Endoscopy Complications More Common Than Previously Estimated
Hospital visits to deal with complications following gastrointestinal (GI) endoscopy, where a surgeon looks inside a patient’s digestive tract using a tube-like instrument, may be more common in the US than previously estimated, suggested researchers who recommended changes to current standard reporting be made to ensure relevant emergency department visits and unexpected hospital admissions after endoscopies are not overlooked.
You can read how Dr Daniel A. Leffler and colleagues at Beth Israel Deaconess Medical Center, Boston, arrived at the conclusion that complications following GI endoscopy procedures may be two or even three times more common than current estimates suggest, in a study published online in the 25 October issue of Archives of Internal Medicine, one of the JAMA/Archives journals.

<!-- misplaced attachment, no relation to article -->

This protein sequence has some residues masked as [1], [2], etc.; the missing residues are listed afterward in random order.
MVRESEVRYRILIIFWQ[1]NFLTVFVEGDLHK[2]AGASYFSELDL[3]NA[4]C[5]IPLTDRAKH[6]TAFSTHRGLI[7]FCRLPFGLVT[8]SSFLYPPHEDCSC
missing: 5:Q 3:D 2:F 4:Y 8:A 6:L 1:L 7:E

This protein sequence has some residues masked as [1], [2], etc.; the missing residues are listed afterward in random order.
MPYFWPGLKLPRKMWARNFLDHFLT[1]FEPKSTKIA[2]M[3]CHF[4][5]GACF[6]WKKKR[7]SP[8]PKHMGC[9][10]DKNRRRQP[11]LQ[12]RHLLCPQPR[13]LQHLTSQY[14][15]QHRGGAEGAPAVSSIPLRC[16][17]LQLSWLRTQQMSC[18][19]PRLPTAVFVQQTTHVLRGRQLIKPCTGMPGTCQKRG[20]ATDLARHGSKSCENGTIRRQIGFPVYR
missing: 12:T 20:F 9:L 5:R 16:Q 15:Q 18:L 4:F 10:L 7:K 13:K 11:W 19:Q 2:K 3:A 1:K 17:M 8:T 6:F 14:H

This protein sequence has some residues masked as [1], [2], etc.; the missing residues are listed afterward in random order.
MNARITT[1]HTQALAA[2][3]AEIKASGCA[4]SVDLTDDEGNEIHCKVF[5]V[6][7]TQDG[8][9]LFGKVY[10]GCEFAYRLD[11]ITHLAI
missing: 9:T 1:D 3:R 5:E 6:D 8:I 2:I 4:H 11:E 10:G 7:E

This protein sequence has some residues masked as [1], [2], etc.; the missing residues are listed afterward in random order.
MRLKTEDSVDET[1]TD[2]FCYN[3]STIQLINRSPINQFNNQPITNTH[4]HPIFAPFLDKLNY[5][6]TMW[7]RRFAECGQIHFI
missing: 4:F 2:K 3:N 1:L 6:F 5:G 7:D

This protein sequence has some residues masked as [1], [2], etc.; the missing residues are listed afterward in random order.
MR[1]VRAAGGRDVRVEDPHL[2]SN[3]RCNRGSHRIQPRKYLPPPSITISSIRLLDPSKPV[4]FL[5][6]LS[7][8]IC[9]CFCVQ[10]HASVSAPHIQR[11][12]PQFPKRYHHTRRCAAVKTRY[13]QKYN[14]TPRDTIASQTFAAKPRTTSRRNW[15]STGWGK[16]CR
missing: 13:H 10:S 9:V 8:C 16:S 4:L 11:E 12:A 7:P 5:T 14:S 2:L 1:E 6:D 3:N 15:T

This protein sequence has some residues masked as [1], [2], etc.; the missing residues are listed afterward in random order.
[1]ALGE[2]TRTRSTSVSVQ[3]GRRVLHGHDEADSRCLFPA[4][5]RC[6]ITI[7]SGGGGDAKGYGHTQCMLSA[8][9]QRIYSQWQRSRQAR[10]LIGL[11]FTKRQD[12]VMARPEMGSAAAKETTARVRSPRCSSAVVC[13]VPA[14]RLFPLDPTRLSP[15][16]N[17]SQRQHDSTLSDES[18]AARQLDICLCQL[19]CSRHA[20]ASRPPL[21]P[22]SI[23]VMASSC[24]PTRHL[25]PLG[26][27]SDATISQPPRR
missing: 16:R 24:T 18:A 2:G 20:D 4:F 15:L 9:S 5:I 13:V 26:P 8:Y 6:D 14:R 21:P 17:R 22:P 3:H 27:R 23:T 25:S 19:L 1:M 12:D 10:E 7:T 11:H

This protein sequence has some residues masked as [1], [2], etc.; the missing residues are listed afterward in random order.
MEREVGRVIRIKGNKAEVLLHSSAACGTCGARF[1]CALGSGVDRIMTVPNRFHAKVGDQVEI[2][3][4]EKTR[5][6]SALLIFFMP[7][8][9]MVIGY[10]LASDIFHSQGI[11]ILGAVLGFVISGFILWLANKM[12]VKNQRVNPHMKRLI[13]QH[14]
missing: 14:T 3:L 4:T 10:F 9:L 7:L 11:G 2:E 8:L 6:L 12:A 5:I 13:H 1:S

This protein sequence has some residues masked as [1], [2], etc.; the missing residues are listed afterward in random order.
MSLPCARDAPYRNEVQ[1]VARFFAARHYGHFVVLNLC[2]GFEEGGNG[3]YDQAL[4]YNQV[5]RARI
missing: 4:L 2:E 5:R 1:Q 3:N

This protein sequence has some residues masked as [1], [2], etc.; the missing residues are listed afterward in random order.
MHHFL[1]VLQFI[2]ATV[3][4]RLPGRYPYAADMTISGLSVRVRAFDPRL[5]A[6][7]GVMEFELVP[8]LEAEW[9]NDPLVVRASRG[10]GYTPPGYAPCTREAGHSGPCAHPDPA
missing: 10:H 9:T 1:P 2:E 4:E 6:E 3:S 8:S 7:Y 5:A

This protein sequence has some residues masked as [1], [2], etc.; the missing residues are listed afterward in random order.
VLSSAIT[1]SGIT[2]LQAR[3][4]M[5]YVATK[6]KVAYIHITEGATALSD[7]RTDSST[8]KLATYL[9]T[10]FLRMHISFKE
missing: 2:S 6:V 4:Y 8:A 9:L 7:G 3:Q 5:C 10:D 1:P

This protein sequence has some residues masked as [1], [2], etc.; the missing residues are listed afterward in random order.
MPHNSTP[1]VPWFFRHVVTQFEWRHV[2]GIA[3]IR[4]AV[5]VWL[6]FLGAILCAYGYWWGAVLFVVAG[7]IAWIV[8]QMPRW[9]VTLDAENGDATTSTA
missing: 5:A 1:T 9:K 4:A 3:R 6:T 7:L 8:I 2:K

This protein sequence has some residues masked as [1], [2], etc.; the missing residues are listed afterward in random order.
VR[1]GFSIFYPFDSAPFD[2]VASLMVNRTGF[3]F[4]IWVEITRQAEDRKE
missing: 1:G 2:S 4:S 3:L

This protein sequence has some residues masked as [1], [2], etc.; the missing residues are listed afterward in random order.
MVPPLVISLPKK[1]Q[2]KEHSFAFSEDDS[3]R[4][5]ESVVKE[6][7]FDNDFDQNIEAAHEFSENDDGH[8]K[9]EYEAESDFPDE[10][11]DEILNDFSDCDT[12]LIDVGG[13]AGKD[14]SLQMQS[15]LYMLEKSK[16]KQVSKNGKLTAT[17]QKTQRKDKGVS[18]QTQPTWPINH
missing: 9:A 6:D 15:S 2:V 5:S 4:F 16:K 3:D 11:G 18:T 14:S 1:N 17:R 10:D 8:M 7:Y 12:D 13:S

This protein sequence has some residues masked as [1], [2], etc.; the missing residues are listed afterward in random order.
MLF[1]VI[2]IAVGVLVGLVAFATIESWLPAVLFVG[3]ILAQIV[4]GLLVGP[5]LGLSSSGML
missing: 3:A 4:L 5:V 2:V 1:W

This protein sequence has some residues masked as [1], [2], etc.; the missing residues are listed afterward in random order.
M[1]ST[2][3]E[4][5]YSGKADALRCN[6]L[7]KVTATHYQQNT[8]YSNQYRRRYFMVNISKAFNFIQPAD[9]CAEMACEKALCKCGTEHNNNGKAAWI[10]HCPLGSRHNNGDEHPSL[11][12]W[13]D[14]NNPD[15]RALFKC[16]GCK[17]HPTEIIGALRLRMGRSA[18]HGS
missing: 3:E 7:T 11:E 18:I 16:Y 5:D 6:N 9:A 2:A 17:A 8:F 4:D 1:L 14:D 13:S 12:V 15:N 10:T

Millions of Americans every year undergo gastrointestinal (GI) endoscopic procedures, where a doctor inserts a tube-like instrument into the digestive tract, for instance to examine the anus, rectum, various parts of the the intestines, the pharynx/throat, esophagus or stomach, to look for signs of cancer, ulcers, and other symptoms.
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